I believe PSA is no longer accepting cards to grade.

From what I understand the whole grading process is subjective and a bad rating can destroy a card's value.
Yup, although you can always break it out and send it in again (costly, time consuming).

The market is crazy right now. I'm aware of the above because I happen to subscribe to a podcast via the Ringer, "Sports Cards Nonsense". The swings in value are wild.
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Scott S
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Re: Baseball cards - worth anything?

Post by Scott S »

In related news, I see that Topps is going public: https://www.marketwatch.com/story/topps ... 2021-04-06
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Thegame14
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Re: Baseball cards - worth anything?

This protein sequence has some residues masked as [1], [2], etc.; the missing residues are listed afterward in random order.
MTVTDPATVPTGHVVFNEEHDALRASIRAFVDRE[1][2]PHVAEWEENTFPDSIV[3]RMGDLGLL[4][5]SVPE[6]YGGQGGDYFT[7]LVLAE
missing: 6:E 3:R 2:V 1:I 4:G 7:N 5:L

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CorradoJr wrote: Thu Oct 08, 2020 1:39 pm I've come across some late 1970s - early 1980's baseball cards (Topps, Fleer, etc.) and other assorted trading cards (Garbage Pail Kids) I collected in my youth.

Is there a good source other than eBay for me to see if these are worth anything? Or should I take them to a local sports collectible shop and hope for an honest answer?

These are typical grade cards, when I opened a wax pack I would put them in a clear protective 9x9 sheet and then into a 3-ring binder. I also have a few Upper Deck box sets from the 1990s. Any thoughts?
baseball cards are through the roof right now, especially graded ones.... list them on ebay and enjoy the profits.....